Up till now the Sikhs were without any fort of their own. The Dal Khalsa assembled at Amritsar and mooted out the question of building a fort. Sardar Sukha Singh Kalsi, a great Sikh leader of Mari Kamboki, proposed that the fort should be built at Amritsar near Hari Mandir Sahib. Sardar Sukha Singh also belonged to Ramgarhia clan. His proposal was accepted and this task was entrusted to Sardar Jassa Singh Ramgarhia who built Ram Rauni (Fortress of God) on the eastern side of Amritsar in the vicinity of Harmandir Sahib.

In the mean time, Mir Manu the Governor of Punjab, felt a great danger to his authority and rule, from the rising power of the Sikhs. So he wanted to crush them. He sent his forces to attack Ram Rauni Fortress of the Sikhs at Amritsar in October 1748 AD. Under his instruction, Adina Beg, the Governor of Jallandhar Doab also sent his forces and besieged the Sikh fortress – Ram Rauni along with the imperial forces of Mir Manu. This siege continued for four months up to January 1749 AD. The Sikhs faced great hardship and provisions ran short and the force of Khalsa was also reduced in number. They sent a message to Sardar Jassa Singh Ramgarhia appealing him to come to their help as a true Sikh. There upon Sardar Jassa Singh Ramgarhia entered the fortress during the night along with his army and took the command of the besieged Sikhs and defended the fortress along with the besieged Sikhs against the repeated attacks of Mughal Army. Dewan Kaura Mal, the Finance Minister of the Governor of Lahore secretly helped the Sikhs and advised the Governor of Lahore to lift the siege. Accordingly, the siege was lifted in January 1749 AD and the Sikhs came out victorious. This proved the statesmanship and valour of Sardar Jassa Singh Ramgarhia. As the Ram Rauni Fortress was completely demolished, the fortress was rebuilt as Pucca Fort by Sardar Jassa Singh Ramgarhia and he named it as 'Ramgarhia Fort-Fort of God'. Sardar Jassa Singh Ramgarhia was made the commander of this fort and he remained as such for a long time.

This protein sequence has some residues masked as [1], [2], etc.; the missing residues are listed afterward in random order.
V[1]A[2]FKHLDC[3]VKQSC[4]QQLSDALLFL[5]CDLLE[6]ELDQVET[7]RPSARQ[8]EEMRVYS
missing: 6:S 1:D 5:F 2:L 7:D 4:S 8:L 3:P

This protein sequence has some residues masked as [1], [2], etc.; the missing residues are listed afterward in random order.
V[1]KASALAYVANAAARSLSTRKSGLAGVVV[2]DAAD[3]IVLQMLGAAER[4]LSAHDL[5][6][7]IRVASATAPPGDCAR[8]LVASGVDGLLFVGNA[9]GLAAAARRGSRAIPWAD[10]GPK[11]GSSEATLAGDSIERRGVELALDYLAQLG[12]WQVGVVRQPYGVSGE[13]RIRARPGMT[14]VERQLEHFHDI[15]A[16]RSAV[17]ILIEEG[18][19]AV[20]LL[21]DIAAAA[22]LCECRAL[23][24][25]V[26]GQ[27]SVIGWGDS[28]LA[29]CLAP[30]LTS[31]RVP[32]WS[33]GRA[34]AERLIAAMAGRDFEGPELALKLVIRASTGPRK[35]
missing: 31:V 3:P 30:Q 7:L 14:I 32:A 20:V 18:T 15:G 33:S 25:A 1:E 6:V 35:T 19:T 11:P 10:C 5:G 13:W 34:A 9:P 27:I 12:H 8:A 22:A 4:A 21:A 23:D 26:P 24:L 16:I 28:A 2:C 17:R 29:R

The Funeral Service

FUNERAL SERVICE

When a person is about to die, his or her attention should be drawn towards God and no worldly matters or demonstrations of sorrow should be allowed to intrude upon a peaceful going. As soon as the soul has winged its flight, the body should be bathed and clothed in clean cloths. Then, the body should be removed in any convenient manner that is available, to any convenient place where a funeral pile can be arranged. The practice of weeping wailing, crying and all other ways of boisterous expression of grief are strictly forbidden.